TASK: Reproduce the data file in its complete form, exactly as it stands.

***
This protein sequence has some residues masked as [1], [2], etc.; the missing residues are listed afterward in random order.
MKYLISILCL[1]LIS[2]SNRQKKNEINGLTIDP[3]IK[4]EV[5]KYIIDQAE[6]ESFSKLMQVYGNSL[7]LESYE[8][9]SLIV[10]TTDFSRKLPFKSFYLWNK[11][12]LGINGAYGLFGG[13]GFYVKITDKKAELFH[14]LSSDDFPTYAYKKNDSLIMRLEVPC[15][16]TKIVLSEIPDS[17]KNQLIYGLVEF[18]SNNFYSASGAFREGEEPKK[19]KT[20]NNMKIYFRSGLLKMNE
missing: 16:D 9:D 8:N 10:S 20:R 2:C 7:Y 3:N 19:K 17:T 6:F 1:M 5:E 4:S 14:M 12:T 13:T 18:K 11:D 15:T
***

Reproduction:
This protein sequence has some residues masked as [1], [2], etc.; the missing residues are listed afterward in random order.
MKYLISILCL[1]LIS[2]SNRQKKNEINGLTIDP[3]IK[4]EV[5]KYIIDQAE[6]ESFSKLMQVYGNSL[7]LESYE[8][9]SLIV[10]TTDFSRKLPFKSFYLWNK[11][12]LGINGAYGLFGG[13]GFYVKITDKKAELFH[14]LSSDDFPTYAYKKNDSLIMRLEVPC[15][16]TKIVLSEIPDS[17]KNQLIYGLVEF[18]SNNFYSASGAFREGEEPKK[19]KT[20]NNMKIYFRSGLLKMNE
missing: 16:D 9:D 8:N 10:S 20:R 2:C 7:Y 3:N 19:K 17:T 6:F 1:M 5:E 4:S 14:M 12:T 13:T 18:K 11:D 15:T